Jennifer Cody Epstein

The Painter from Shanghai

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The Painter from Shanghai Summary

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Jennifer Cody Epstein’s 2008 novel The Painter from Shanghai is a fictionalized biography of Pan Yuliang, China’s preeminent and critically acclaimed Postimpressionist painter, whose life began in poverty and prostitution. Set primarily in early twentieth-century China during Pan Yuliang’s childhood and early years as an artist, the novel traces her life from a small village, to Shanghai, to Paris, considering how creativity can develop in a repressive environment. However, although the novel has come in for some praise, many critics point out that Epstein’s approach shortchanges Pan Yuliang’s art and talent. As Lauren Groff puts it in a review, “The descriptions of Yuliang’s paintings are so vague that it is impossible to know what they look like, and the story is told in straightforward realism when perhaps a more daring structure and style would have suited the painter’s gutsy calligraphic Postimpressionism.”

The novel opens with a Prologue set in 1957. The sixty-two-year-old Yuliang, now a moderately successful painter, considers whether her time has passed and whether the newest trends of the art market have left her behind: “People don’t want girls and flowers right now. They want splashes and gashes. Inkblot tests. Fingerpaintings…What was it that dealer from the avenue Montaigne said? ‘Our clients want work that goes beyond the figurative. They want’ – and this with a straight face – ‘metaphorical multivalence. Humor. Puns on form. You understand?’”

The novel then flashes back to 1901, when six-year-old Chen Xiuqing loses both parents and is adopted by her scholarly, drug-addicted uncle, Wu Ding, who renames her Pan Yuliang. When he sees a glint of promise in the way she uses colors when she embroiders, he teaches her poetry, going against contemporary ideas about keeping women uneducated. When Yuliang is fourteen years old, her uncle sells her into prostitution to feed his increasing opium habit.

Even when she is in the depths of despair in the brothel, where girls are beaten and runaways are murdered, Yuliang can’t help but perceive colors in a special way. During her three years at the brothel, Yuliang leans to do whatever makes clients happy, a skill that gets her promoted to “top girl.”

However, in a lucky break, one of her clients is the modern-minded, almost proto-feminist customs inspector Pan Zanhua. Zanhua is an idealistic follower of Sun Yat-sen. Zanhua and Yuliang bond over their shared love of poetry, and he is blown away by her ability to recite the poems her uncle had taught her. Eventually, Zanhua buys Yuliang’s freedom and despite already having a wife and child, marries her in a bigamist ceremony. Together, the couple moves to Shanghai.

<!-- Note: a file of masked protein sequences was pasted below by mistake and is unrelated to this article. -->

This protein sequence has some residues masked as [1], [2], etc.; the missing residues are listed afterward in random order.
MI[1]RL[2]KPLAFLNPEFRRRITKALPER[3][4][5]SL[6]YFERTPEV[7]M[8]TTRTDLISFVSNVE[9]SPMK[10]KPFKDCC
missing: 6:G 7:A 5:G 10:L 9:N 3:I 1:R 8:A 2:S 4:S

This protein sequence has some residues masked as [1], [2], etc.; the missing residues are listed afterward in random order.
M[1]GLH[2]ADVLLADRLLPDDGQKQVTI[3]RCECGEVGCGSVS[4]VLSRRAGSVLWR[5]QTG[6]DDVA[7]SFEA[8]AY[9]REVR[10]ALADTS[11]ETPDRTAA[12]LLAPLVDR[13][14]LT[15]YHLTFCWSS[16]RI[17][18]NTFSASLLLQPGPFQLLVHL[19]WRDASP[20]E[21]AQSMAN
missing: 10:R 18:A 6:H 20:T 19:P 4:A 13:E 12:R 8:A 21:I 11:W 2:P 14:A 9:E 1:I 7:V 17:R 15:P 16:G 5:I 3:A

In the big city, Yuliang realizes for the first time that her affinity for visual art means something. Against all odds, in 1920, she becomes one of the very few women admitted to the Art Academy. There, she meets fellow travelers: Jinling, another female artist, whose beauty and creativity amaze Yuliang; and Xing Xudun who believes that art must be subjugated to politics, eventually using his talents to help the rising Chinese Communist Party.

However, Yuliang’s newfound talent pushes Zanhua away; he gives her an ultimatum about either pursuing her passion or her love. A heartbroken Yuliang moves to Paris in 1925 after winning a scholarship to study there—she realizes that she needs to see her dreams through. In Paris, despite Zanhua’s financial support, she struggles with poverty, loneliness, and culture shock. Nevertheless, eventually, she finds her style. Her paintings revolve around portraiture, and she often uses herself as a subject—sometimes in the nude.

The novel skips over the years the real Yuliang spent perfecting her art in Rome after winning yet another prestigious scholarship, instead, jumping forward to 1936. Pan Yuliang returns to Shanghai and Nanjing in order to stage what should be a triumphant comeback exhibition. However, because she paints nudes at a time when Chinese were scandalized by the idea of women wearing pants, Yuliang’s artwork is attacked and vandalized for being too “Western.” A year later, she leaves China for good, settling in Paris once again.

We learn little about her life there, and the novel doesn’t dwell on events from the real Yuliang’s life. Critics complain that Epstein skips over events of both professional and personal importance. On the one hand, we don’t see her becoming one of the few female teachers of color at the École des Beaux-Arts, which had earlier rejected her application to be a student. On the other hand, we also don’t learn much about friendships or relationships that don’t culminate in sex; nor do we learn about her experiences living through WWII in France.

The novel ends in 1977 with Yuliang’s death. She leaves behind four thousand works of art.